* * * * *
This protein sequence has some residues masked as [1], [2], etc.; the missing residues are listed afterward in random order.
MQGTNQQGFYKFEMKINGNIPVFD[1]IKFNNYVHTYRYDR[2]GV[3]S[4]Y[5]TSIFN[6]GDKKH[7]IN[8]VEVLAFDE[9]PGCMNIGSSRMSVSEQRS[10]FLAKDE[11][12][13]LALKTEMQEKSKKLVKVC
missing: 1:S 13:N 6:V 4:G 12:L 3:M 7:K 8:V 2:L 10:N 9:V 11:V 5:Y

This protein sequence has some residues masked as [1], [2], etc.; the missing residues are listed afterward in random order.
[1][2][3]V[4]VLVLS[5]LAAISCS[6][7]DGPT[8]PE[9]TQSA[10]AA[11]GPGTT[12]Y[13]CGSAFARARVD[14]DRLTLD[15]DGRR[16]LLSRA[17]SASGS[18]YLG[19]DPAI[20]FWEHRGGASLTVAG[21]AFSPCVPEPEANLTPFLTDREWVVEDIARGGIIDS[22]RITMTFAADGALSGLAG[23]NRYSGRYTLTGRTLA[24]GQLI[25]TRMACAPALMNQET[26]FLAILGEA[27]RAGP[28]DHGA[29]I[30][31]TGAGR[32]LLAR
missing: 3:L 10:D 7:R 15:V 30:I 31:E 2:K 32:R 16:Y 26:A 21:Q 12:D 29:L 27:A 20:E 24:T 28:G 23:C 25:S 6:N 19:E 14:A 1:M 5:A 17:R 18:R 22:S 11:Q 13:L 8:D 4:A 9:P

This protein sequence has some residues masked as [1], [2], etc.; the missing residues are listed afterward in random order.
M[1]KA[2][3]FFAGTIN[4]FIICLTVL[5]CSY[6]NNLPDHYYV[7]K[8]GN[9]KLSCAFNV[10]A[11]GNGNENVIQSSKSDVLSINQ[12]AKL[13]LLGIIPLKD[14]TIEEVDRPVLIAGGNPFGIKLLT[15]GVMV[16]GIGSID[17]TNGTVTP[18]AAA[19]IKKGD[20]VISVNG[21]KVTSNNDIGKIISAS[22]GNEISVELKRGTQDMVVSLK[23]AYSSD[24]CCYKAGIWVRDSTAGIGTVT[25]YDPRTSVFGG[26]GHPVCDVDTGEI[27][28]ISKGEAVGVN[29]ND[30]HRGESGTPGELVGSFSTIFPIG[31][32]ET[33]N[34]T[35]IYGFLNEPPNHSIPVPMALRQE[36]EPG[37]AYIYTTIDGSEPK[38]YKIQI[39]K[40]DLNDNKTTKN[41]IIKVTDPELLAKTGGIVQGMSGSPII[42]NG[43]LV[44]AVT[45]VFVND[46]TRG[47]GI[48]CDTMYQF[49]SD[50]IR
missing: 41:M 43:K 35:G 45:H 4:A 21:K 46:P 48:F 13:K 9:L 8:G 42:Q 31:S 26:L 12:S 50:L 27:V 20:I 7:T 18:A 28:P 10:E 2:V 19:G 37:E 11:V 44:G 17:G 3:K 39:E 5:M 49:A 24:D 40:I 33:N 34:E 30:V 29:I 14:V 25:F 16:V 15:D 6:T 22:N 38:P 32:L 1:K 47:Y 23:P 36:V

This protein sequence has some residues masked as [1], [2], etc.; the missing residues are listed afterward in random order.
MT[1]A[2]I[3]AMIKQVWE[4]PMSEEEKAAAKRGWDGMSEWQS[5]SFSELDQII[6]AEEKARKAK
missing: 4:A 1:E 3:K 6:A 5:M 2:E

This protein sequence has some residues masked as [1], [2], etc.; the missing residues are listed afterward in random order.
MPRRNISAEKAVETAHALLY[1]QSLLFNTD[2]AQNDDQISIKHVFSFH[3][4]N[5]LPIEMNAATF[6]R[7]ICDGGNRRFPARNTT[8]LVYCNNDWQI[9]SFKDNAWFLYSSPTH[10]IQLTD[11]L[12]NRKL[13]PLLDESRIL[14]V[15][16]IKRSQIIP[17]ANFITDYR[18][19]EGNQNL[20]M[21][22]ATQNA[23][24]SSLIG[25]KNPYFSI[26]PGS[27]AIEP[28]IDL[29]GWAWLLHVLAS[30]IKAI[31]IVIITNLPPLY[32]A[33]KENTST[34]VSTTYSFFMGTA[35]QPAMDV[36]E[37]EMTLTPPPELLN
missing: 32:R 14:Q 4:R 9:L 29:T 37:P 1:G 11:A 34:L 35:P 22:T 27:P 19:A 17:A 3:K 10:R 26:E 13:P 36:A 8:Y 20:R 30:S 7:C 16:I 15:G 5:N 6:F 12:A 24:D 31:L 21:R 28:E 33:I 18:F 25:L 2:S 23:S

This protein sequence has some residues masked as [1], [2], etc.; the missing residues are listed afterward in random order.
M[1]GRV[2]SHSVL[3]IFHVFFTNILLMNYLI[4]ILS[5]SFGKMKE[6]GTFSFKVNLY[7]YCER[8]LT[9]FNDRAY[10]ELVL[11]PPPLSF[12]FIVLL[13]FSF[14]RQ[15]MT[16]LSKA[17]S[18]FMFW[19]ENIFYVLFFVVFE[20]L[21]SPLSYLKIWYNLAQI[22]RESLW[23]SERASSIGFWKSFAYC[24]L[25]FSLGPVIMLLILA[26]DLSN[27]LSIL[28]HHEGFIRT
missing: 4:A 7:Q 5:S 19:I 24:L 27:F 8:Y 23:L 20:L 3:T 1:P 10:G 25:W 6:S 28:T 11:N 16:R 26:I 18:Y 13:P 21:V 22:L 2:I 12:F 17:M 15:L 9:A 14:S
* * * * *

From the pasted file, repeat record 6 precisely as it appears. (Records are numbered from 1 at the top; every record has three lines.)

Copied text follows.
This protein sequence has some residues masked as [1], [2], etc.; the missing residues are listed afterward in random order.
M[1]GRV[2]SHSVL[3]IFHVFFTNILLMNYLI[4]ILS[5]SFGKMKE[6]GTFSFKVNLY[7]YCER[8]LT[9]FNDRAY[10]ELVL[11]PPPLSF[12]FIVLL[13]FSF[14]RQ[15]MT[16]LSKA[17]S[18]FMFW[19]ENIFYVLFFVVFE[20]L[21]SPLSYLKIWYNLAQI[22]RESLW[23]SERASSIGFWKSFAYC[24]L[25]FSLGPVIMLLILA[26]DLSN[27]LSIL[28]HHEGFIRT
missing: 4:A 7:Q 5:S 19:I 24:L 27:F 8:Y 23:L 20:L 3:T 1:P 10:G 25:W 6:S 28:T 11:N 16:R 26:I 18:Y 13:P 21:V 22:L 2:I 12:F 17:M 15:L 9:A 14:S